Automated Systems Fuel Ongoing Wireless BoomWireless microphones, always popular with preachers and musicians for their mobility and flexibility, are increasingly winning converts among church financial stewards and technical directors as well 4/20/2006 4:00 AM Eastern
Automated Systems Fuel Ongoing Wireless Boom
Apr 20, 2006 8:00 AM
Wireless microphones, always popular with preachers and musicians for their mobility and flexibility, are increasingly winning converts among church financial stewards and technical directors as well. That’s because a continuing downward price spiral, along with steadily expanding capabilities, are helping wireless mic systems fit into both more sanctuaries and more budgets.
“Smaller churches and churches with smaller budgets are really getting into wireless,” says Doug Gould at Shure. Worship media design consultant Bill Schuermann also sees more wireless microphones turning up in churches.
Wireless links can replace the cables that have traditionally connected electric guitars and other instruments to their amplifiers. A variety of wireless microphones have also freed pastors from the need to remain at the pulpit, or to remain wary of the thick cable trailing behind them when they walk around with a wired handheld mic.
And although most experts still agree a wired microphone offers the best combination of quality and reliability, wireless systems have made big strides. “There has been a marked improvement,” Gould says. “Churches are realizing that, and they are flocking to wireless.”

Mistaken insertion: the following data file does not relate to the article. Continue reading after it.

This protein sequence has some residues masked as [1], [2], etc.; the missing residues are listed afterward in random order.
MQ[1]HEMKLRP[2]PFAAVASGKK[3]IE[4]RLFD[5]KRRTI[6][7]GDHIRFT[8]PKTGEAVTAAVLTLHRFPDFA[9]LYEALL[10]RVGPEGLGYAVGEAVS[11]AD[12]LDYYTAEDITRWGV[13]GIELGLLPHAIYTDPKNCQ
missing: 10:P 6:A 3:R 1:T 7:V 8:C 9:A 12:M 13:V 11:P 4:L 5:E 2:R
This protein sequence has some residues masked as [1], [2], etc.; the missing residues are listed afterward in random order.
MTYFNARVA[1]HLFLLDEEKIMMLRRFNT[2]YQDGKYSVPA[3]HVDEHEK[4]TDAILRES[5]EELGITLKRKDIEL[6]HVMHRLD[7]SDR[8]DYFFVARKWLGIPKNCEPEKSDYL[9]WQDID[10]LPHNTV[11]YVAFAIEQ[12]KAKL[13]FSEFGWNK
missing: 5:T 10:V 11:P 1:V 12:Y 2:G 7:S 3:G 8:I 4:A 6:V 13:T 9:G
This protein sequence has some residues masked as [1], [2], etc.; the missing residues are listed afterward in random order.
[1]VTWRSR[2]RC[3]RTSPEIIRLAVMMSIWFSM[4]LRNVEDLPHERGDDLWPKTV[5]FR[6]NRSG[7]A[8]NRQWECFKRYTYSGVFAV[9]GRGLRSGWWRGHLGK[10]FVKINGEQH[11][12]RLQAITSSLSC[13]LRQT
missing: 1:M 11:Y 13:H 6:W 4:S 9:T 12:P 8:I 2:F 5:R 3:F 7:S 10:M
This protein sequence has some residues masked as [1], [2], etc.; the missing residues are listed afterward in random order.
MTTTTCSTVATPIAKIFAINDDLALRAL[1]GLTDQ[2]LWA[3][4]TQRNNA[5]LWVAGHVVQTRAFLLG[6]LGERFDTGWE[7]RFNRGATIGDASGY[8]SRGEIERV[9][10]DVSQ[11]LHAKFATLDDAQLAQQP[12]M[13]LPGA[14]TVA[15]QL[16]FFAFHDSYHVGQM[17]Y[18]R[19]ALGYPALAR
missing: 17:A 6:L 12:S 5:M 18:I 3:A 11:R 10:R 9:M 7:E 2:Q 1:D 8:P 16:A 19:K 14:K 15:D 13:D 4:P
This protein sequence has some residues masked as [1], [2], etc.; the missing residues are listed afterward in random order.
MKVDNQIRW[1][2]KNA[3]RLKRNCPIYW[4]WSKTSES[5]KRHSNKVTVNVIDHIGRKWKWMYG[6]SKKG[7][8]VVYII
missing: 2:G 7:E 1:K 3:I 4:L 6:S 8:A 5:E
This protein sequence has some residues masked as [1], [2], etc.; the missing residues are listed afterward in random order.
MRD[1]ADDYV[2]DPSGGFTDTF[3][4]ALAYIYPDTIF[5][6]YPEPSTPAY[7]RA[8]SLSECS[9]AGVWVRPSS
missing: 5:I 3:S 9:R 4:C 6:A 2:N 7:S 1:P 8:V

The basic, and longstanding, distinction when it comes to wireless systems is between single-antenna and “diversity” receivers. Single-antenna systems were always the least costly and would generally work well in smaller spaces. Diversity systems have two antennas linked to separate tuners. A built-in circuit automatically selects the stronger signal at any given moment.
This approach resolves the most common shortcoming of single-antenna systems, their vulnerability to ”dropouts,” or losses of signal when the single frequency isn’t strong or consistent enough.
Today, though, Gould says, “None of the manufacturers even make those kinds of systems any more.” Instead, he adds, diversity systems that automatically select the best available frequencies are available for less than $500, the same price a single-frequency system was just a few years ago.
What’s more, the new systems are also much easier to use, especially for volunteer sound technicians. Many wireless systems now feature auto-scan capabilities that can identify potential conflicts with other wireless signals nearby and select the frequencies least likely to suffer from interference.
Manufacturers also offer web-based services that can show a church technical staff all of the wireless signal sources in the church’s vicinity, recommending specific channels for the best results.
This kind of local area intelligence doesn’t just produce better performance, it can help the church avoid serious legal consequences. Regulations of the Federal Communications Commission prohibit wireless systems from operating on the same frequency as any television station within 70 miles. Violations can carry hefty penalties.
In addition, wireless systems require licenses, a step often overlooked by churches.
All of these factors argue strongly for churches to consult experienced installers or designers before implementing a wireless system, even if the technology itself seems simple enough for do-it-yourself. A professional can also provide some of the basic training that might otherwise be overlookedfor example, warning wireless mic users of all the new opportunities for feedback that arise when sound sources start moving around the sanctuary.